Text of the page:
Tuesday, July 31, 2012

A New World - Update

Last week I wrote about a new mom who had just recently given birth to twins. One of the babies didn't survive childbirth, and the other had significant disabilities. The NICU nurse asked me to stop by so the new mom and I could chat.

Many of you offered suggestions on what I should say or do during that first visit, and I appreciated each and every one. I'm a person who wears her emotions on her sleeve, and I knew I would have a difficult time knowing what to say and do. But because of your suggestions, I had a plan, and it really helped.

The mom and dad were both there when I arrived. Although their beautiful daughter was staying in the hospital, they had been released themselves a couple of days prior to my visit. Reluctantly they went home for a few hours each day but spent most of their time back at the hospital.

I could see the pain and uncertainty in their eyes, but I could also see the strength in their souls. I knew almost immediately upon meeting them that they would all be ok. The journey to ok might be a long and difficult one, but they leaned on each other and seemed to draw strength from each other. And the love for their daughter was so intense that I almost felt like I was intruding on a very private moment each time they looked at her.

Mom talked about the sadness of losing their other daughter. She cried but all the while rocked and stroked her surviving daughter. The funeral was planned for the day after my visit, and while I'm not sure that in that same situation I could have withstood the pain and loss, this new mom seemed distraught but without losing hope for the future.

Dad talked about having to go home and remove the doubles of everything baby - one crib instead of two, one swing, one car seat, etc. A darkness clouded his eyes as he described the removal, but a small light came back when he talked about donating the extras to a homeless shelter for mothers and their children. He stood with his hand on his wife's shoulder and frequently leaned down to kiss both her and their baby.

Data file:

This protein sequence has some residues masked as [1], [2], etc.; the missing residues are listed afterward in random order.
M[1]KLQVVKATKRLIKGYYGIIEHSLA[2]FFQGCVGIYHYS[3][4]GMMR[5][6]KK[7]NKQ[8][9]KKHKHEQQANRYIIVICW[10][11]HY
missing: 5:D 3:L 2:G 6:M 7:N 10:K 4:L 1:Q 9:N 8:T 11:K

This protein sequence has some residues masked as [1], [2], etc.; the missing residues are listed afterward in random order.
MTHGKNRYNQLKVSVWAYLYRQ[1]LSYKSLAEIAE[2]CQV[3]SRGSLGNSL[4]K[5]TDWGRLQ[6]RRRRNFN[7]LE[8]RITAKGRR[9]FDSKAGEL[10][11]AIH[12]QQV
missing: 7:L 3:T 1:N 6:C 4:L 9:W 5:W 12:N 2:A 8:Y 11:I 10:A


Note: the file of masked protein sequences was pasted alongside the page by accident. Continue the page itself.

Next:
I softly worked into the conversation the story of Ashley and how I came to be her mother. I spoke of the challenges but also of the triumphs and joys. I told them about the supports that were available, and how much they had helped Ashley and me over the years. I described Ashley as an infant - not so different from their new little one - and then I described her today - a feisty, opinionated, happy teenager, a child who proved so many people wrong. I threw in the fact that some challenges would be daunting and that they might need to fight and fight hard along the way to obtain what their daughter would need. I honestly told them that some days would be darker than others, but that the light would shine more often than not.

I showed them some pictures and shared some funny stories. And I told them that whenever they needed anything, whenever they felt like talking, or whenever they just wanted a shoulder to cry on that I would be there.

I think the fear of 'aloneness' in their situation was what frightened them the most. I hope that after my visit, that fear was lessened a little bit.

They are a lovely family, and I think they will survive this, and overcome whatever challenges are thrown in their way. I will stay in touch, and I will keep all of you informed also. Please continue to include them in your prayers....


Anonymous said...

You are such an inspiration to all of us . I am sure you brought them such peace and hope . Amy Payne

Unknown said...

I for goosebumps reading your blog today. I am sure you said just the right things and I am glad to hear how they are already looking forward. My thoughts are with them. I wish more parents of newborns with special needs had a parent like you to speak to.